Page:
Invited talks

Alex Kacelnik
University of Oxford


Misunderstood Birds, Underachieving Robots: Why Unraveling the Interplay between Design, Learning and Reasoning Matters to Roboticists and Biologists


The greatest challenge for comparative cognition research is understanding the mechanisms underlying autonomous intelligent behavior in living organisms. This somewhat reverses the roboticists' quest for design principles to construct artificial agents with similar properties. I will describe recently discovered competences in bird species that biologists would like to understand and roboticists may wish to emulate. These competences include flexibility and creativity in tool use, solution of mechanical puzzles, and learning by observation. The cognitive processes supporting these competences combine heritable traits, learning, and "advanced" forms of cognition such as reasoning or simulation, all dimensions of relevance for the design of artificial agents. The collaboration between researchers in animal cognition and roboticists may point the way forward for both.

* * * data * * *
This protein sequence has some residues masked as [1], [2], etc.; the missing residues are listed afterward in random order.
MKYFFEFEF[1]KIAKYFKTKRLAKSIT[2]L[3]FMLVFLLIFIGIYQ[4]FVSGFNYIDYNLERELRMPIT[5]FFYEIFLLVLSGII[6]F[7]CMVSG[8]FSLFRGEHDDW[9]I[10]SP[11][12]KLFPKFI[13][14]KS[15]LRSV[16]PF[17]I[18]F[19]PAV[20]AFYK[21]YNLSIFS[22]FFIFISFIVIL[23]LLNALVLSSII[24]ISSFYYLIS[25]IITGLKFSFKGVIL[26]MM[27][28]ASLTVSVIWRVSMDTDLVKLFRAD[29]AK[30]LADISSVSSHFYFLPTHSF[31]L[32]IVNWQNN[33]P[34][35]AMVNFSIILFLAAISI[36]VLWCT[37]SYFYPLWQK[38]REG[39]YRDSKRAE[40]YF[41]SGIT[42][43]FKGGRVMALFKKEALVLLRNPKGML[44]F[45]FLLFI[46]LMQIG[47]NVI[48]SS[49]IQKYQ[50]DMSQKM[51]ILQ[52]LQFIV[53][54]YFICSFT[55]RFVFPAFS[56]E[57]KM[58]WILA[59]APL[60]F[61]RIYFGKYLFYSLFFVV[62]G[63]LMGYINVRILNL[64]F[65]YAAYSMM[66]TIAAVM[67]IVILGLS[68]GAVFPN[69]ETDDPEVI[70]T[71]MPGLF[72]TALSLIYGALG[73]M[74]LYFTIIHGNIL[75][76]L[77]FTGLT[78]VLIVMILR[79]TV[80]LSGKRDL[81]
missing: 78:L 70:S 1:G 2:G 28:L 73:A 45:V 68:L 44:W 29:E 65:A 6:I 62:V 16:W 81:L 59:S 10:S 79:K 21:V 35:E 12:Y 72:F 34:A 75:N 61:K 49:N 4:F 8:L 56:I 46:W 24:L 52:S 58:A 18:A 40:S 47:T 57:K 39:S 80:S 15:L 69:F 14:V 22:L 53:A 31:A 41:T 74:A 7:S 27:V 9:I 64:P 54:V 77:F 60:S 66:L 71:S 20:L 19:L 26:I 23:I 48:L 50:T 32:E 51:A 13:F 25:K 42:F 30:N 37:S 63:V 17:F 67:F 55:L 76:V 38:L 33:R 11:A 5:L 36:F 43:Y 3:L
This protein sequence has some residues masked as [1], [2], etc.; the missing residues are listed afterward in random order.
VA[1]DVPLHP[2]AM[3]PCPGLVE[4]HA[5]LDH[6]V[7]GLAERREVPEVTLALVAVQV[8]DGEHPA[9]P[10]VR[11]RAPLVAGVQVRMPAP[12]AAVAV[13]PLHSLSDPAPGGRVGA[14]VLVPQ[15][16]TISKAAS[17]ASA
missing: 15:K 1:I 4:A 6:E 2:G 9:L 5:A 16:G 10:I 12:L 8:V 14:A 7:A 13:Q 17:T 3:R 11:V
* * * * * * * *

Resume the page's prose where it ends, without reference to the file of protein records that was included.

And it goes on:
Alex Kacelnik is Professor of Behavioural Ecology at Oxford University and EP Abraham Research Fellow, Pembroke College, Oxford. He completed his undergraduate degree in Biological Sciences (1969) in Buenos Aires University and his DPhil (1979) at the University of Oxford. Although he spent professional periods in Groningen, Cambridge and Berlin, his centre of gravity has been in Oxford, where in 1990 he r founded the Behavioural Ecology Research Group, of which he has been the Director ever since. He is well known for his work on decision-making and on the cognitive processes underlying the use of tools by animals. He received a number of international recognitions, including prizes from the cogito foundation, the Society for Comparative Cognition, and the de Robertis medal for neurosciences. In 2011 he was elected as fellow of the Royal Society. He currently serves as Chairman of the Royal Society Dorothy Hodgkin Fellowships selection panel and on the editorial board of numerous scientific journals.